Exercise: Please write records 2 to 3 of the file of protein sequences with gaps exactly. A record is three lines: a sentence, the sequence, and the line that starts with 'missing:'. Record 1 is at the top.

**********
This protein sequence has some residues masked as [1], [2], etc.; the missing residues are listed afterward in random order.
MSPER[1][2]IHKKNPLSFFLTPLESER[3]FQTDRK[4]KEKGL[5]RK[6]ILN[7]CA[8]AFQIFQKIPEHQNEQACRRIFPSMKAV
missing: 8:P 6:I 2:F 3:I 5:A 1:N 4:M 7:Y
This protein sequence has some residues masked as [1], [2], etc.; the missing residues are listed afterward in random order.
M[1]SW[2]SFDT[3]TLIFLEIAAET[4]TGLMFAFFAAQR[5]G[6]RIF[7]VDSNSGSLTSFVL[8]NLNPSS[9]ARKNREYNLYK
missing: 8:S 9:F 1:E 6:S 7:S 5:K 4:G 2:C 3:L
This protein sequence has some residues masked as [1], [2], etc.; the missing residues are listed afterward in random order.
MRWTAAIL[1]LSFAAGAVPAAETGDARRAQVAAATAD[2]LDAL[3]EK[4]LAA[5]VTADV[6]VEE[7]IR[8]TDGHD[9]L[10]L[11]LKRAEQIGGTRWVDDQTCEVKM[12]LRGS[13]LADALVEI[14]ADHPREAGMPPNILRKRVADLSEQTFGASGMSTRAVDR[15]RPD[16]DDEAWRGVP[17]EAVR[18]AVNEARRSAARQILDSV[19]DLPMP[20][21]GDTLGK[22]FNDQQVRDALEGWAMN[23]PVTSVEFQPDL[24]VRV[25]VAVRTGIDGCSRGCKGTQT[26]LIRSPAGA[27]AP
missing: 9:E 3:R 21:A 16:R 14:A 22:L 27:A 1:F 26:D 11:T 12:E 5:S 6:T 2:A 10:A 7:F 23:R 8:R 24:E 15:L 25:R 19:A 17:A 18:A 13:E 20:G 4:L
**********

This protein sequence has some residues masked as [1], [2], etc.; the missing residues are listed afterward in random order.
M[1]SW[2]SFDT[3]TLIFLEIAAET[4]TGLMFAFFAAQR[5]G[6]RIF[7]VDSNSGSLTSFVL[8]NLNPSS[9]ARKNREYNLYK
missing: 8:S 9:F 1:E 6:S 7:S 5:K 4:G 2:C 3:L
This protein sequence has some residues masked as [1], [2], etc.; the missing residues are listed afterward in random order.
MRWTAAIL[1]LSFAAGAVPAAETGDARRAQVAAATAD[2]LDAL[3]EK[4]LAA[5]VTADV[6]VEE[7]IR[8]TDGHD[9]L[10]L[11]LKRAEQIGGTRWVDDQTCEVKM[12]LRGS[13]LADALVEI[14]ADHPREAGMPPNILRKRVADLSEQTFGASGMSTRAVDR[15]RPD[16]DDEAWRGVP[17]EAVR[18]AVNEARRSAARQILDSV[19]DLPMP[20][21]GDTLGK[22]FNDQQVRDALEGWAMN[23]PVTSVEFQPDL[24]VRV[25]VAVRTGIDGCSRGCKGTQT[26]LIRSPAGA[27]AP
missing: 9:E 3:R 21:A 16:R 14:A 22:L 27:A 1:F 26:D 11:T 12:E 5:S 6:T 2:A 10:A 7:F 23:R 8:R 24:E 15:L 25:R 19:A 17:A 18:A 13:E 20:G 4:L